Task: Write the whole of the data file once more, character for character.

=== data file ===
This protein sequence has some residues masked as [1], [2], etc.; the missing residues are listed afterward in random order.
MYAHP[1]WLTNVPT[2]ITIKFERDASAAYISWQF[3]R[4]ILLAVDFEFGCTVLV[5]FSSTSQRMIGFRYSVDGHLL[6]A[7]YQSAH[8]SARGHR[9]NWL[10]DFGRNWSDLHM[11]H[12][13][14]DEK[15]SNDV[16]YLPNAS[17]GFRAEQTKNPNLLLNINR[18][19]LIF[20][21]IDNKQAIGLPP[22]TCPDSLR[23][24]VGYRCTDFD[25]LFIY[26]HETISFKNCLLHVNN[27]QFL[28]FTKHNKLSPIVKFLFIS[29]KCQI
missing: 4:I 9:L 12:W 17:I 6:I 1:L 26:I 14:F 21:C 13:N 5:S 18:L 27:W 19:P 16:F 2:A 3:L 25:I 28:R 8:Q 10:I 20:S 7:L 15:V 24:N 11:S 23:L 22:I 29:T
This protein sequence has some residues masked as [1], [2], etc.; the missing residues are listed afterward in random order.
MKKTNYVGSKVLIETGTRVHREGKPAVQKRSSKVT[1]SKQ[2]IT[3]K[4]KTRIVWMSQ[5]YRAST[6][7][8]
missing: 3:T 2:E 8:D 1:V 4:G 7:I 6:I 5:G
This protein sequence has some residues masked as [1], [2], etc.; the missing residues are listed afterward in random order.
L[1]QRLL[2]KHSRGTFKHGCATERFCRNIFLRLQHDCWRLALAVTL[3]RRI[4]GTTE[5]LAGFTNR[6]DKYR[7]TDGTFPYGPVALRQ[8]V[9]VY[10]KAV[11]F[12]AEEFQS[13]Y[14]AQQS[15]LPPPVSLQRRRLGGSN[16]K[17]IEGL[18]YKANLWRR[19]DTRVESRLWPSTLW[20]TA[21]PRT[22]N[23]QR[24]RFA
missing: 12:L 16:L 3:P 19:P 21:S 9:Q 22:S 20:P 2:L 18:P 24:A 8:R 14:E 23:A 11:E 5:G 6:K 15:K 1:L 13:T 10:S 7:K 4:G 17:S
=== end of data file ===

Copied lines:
This protein sequence has some residues masked as [1], [2], etc.; the missing residues are listed afterward in random order.
MYAHP[1]WLTNVPT[2]ITIKFERDASAAYISWQF[3]R[4]ILLAVDFEFGCTVLV[5]FSSTSQRMIGFRYSVDGHLL[6]A[7]YQSAH[8]SARGHR[9]NWL[10]DFGRNWSDLHM[11]H[12][13][14]DEK[15]SNDV[16]YLPNAS[17]GFRAEQTKNPNLLLNINR[18][19]LIF[20][21]IDNKQAIGLPP[22]TCPDSLR[23][24]VGYRCTDFD[25]LFIY[26]HETISFKNCLLHVNN[27]QFL[28]FTKHNKLSPIVKFLFIS[29]KCQI
missing: 4:I 9:L 12:W 17:I 6:I 1:L 26:I 14:F 21:C 13:N 5:S 18:L 27:W 19:P 16:F 2:A 3:L 25:I 28:R 8:Q 10:I 20:S 7:L 15:V 24:N 11:S 23:L 22:I 29:T
This protein sequence has some residues masked as [1], [2], etc.; the missing residues are listed afterward in random order.
MKKTNYVGSKVLIETGTRVHREGKPAVQKRSSKVT[1]SKQ[2]IT[3]K[4]KTRIVWMSQ[5]YRAST[6][7][8]
missing: 3:T 2:E 8:D 1:V 4:G 7:I 6:I 5:G
This protein sequence has some residues masked as [1], [2], etc.; the missing residues are listed afterward in random order.
L[1]QRLL[2]KHSRGTFKHGCATERFCRNIFLRLQHDCWRLALAVTL[3]RRI[4]GTTE[5]LAGFTNR[6]DKYR[7]TDGTFPYGPVALRQ[8]V[9]VY[10]KAV[11]F[12]AEEFQS[13]Y[14]AQQS[15]LPPPVSLQRRRLGGSN[16]K[17]IEGL[18]YKANLWRR[19]DTRVESRLWPSTLW[20]TA[21]PRT[22]N[23]QR[24]RFA
missing: 12:L 16:L 3:P 19:P 21:S 9:Q 22:S 20:P 2:L 18:P 24:A 8:R 14:E 23:A 11:E 5:G 6:K 15:K 1:L 13:T 10:S 7:K 4:G 17:S